I attended and spoke at this fascinating conference in Leicester. The standard of speakers was very high. Here is a link to the presentation that I gave:-
The programme for the day was as follows:-
Part 1: Education, Emotions and the Present
Keynote: ‘Spatial Disparities in Emotional Responses to Education: Feelings of ‘Guilt’ Amongst Student-Parents’ (Rachel Brooks; University of Surrey)
Detached Youth Work: Understanding (how to be with) Young People’s Emotions (Matej Blazek; Loughborough University)
Emotions and Disaffection with School Mathematics (Gareth Lewis; University of Leicester)
The Cry for Professional Intimacy (Fiona Birkbeck; University of Nottingham)
Reflection, Emotions, Shock and Puzzlement in the Education Workplace (Rajesh Patel; De Montfort University)
Part 2: Education, Emotions and the Future
Keynote: Education and the Construction of Hope (Darren Webb; University of Sheffield)
Atmospheres of Progress in a Data-Based School (Matt Finn; University of Durham)
The Narrative of Education: A Changing Force in Society? (Emma Parfitt; University of Warwick)
Widening Participation and Educating Hope (Thomas Grant; University of Leicester)
I especially enjoyed Darren Webb, Matt Finn, and also Rachel Brooks’ talk on student-parents.
What I took away from Rachel Brooks’ talk is this. That historically there is an uneasy relationship between emotions and higher education. Emotions are typically erased or managed in the education system in place of rational thought (Beard 07, Clegg 13, Hey and Leathwood 09). This is an advantage to those from privileged backgrounds. And one place where this is evident is in the provision of childcare and the ability of women to have access to suitable childcare for their circumstances. For instance this effects women’s options to return to education/work or stay in the home to provide childcare. And different women have different needs and wants in this area.
I liked the idea Brooks mentioned of social patterning. What makes a good mother, what makes a good father, as being determined by the expectations and pressures of society around families. The ‘norm’ for a family, in terms of who cares for the child, who works, in the family home.
Over all women felt more guilty than fathers for returning to university. Brooks’ argued that therefore normative constructions of motherhood are in conflict with education. And one could say that emphasis on attachment (in early childhood studies) and intensive parenting (and its effect on brain development) carries a cost for women more than men. How as woman can we validate decisions to keep working, or to return to education, if child care structures as they stand do not there to support this?
I found it interesting that more guilt was expressed by UK mothers than those from Denmark (the study compared two Danish, and two British univisersities). Brooks’ explained that in Denmark it is more usual for mothers to work while the child is young compared to the UK where women feel the weight of societal disapproval against the return of mothers to the workplace. Her work indicates that surrounding social networks have a big impact in women’s opportunities/resolve to return or continue with higher education. Brooks’ also mentioned that the state also plays an important role because they establish the ‘norms’ of child care. More needs to be done to support women who want to work, because women can feel this conflict between work and child care. Those that want to work also want to know their child is getting the best care.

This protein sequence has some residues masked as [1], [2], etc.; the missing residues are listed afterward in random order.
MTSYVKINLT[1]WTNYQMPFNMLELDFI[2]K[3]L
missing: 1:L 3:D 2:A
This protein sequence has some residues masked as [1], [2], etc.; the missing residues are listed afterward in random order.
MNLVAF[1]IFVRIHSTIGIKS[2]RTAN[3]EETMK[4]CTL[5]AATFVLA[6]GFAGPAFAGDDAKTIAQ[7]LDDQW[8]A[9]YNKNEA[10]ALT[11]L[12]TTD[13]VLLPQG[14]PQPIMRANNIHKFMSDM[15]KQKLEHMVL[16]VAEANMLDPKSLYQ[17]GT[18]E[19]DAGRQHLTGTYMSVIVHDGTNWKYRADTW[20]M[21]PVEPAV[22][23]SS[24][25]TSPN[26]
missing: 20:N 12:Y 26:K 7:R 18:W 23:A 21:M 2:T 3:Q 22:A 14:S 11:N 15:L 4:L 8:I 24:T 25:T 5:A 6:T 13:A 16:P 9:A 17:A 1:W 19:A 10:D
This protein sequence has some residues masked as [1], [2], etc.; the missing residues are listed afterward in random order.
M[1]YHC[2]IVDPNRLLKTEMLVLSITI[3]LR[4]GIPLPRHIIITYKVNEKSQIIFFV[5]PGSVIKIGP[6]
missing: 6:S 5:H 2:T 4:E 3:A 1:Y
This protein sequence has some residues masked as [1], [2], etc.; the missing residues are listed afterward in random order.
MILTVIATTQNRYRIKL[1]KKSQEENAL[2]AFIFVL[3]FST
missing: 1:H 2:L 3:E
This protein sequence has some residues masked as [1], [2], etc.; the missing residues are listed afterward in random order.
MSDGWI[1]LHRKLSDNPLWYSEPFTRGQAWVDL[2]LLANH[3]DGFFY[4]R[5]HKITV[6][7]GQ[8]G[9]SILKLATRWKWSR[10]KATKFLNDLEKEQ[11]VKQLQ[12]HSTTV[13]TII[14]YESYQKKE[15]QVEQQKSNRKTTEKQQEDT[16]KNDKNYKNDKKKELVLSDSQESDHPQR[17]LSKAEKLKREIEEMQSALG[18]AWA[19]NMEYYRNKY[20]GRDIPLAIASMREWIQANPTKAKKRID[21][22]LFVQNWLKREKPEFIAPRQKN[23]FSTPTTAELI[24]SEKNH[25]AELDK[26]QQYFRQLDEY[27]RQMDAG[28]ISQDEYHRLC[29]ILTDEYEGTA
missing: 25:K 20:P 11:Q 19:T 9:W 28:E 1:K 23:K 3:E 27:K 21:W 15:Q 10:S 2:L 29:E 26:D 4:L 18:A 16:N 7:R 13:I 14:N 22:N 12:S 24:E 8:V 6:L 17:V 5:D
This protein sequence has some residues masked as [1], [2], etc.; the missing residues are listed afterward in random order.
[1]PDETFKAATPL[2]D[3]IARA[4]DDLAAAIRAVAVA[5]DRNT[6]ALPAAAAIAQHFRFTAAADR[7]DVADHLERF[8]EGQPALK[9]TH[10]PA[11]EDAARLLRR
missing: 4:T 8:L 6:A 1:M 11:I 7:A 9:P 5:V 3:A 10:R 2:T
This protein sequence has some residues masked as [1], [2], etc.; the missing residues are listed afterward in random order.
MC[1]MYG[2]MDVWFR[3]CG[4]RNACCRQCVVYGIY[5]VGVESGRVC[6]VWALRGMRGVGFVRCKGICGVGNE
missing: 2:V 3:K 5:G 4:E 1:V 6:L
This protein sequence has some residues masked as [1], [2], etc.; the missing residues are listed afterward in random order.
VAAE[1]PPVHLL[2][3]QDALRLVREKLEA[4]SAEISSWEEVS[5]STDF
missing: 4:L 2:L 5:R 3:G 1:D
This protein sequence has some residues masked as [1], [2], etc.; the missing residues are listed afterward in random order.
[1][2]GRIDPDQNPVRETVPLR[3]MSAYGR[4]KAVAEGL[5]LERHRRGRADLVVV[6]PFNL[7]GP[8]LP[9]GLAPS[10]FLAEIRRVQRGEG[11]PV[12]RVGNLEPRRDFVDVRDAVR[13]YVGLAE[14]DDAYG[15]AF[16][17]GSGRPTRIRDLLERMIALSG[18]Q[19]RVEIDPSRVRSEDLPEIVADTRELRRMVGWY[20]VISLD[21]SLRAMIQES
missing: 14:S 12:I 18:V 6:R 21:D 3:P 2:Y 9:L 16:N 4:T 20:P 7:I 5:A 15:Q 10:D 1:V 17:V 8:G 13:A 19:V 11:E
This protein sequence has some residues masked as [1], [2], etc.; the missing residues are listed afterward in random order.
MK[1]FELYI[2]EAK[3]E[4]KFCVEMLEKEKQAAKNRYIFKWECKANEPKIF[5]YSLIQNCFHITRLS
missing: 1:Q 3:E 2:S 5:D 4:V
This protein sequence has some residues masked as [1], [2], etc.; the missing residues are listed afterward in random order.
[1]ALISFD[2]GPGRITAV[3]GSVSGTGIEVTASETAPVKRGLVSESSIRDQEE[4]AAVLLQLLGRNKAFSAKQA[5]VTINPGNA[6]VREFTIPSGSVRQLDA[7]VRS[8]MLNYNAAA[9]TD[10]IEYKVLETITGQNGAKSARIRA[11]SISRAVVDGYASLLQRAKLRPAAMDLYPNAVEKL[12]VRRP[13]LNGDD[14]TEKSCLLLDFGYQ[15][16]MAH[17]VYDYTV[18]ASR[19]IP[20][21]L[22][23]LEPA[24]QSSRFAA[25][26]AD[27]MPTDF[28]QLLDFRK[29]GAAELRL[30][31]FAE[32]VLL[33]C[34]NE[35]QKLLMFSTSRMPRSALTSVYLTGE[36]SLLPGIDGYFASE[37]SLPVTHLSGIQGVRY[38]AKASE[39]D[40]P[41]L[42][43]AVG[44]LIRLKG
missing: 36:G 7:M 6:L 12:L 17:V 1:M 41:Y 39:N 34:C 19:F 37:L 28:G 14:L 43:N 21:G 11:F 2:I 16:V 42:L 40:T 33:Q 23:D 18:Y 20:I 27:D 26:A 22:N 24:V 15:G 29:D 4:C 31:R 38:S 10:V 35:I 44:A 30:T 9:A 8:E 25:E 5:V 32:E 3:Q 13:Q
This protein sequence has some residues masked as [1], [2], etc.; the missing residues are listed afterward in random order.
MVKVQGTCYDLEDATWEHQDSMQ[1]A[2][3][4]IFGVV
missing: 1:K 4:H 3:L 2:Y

Women in Denmark also received more support from their partners. Men were more involved with child care. Whereas in the UK men predominantly saw themselves as providers for the family and therefore less guilty than the women for not being as involved with child care. Though I also know, through personal experience, more men are opting to look after their children, and support their partners and get involved, to allow their partner to continue working.
The point is that those options should be there. Women should be supported and not made to feel guilty for wanting to work. Whether we like it or not female biology makes this difficult, naturally mothers want to be close to their child, they may want to breast-feed and there are not the structures to support this for the average working woman. The workplace favours men with families more than women, and understandably women are more and more caustious about mentioning family in a job interview than men. Because it is assumed that they will be the ones to drop everything and not show up to work if the child has the chicken-pox or whatever.
Therefore more provisions, more demands, need to be requested from employers, from the government, to allow women to be close to their children whilst working. And affordable child care for people who need to work to bring in enough money to live on.
Obviously as a woman who intends to have a family I have concerns about how to balance these things. Especially that it is often the woman who is expected to make sacrifices either in terms of her career or in time spent with her children. We can’t have it all. That is the reality. But we can try to find a way that works for us… that at least should be an option. Unfortunately we don’t all have the same gumption as Kara Westlund, a full-time municipal councillor to take our children to work. I have to ask… why not?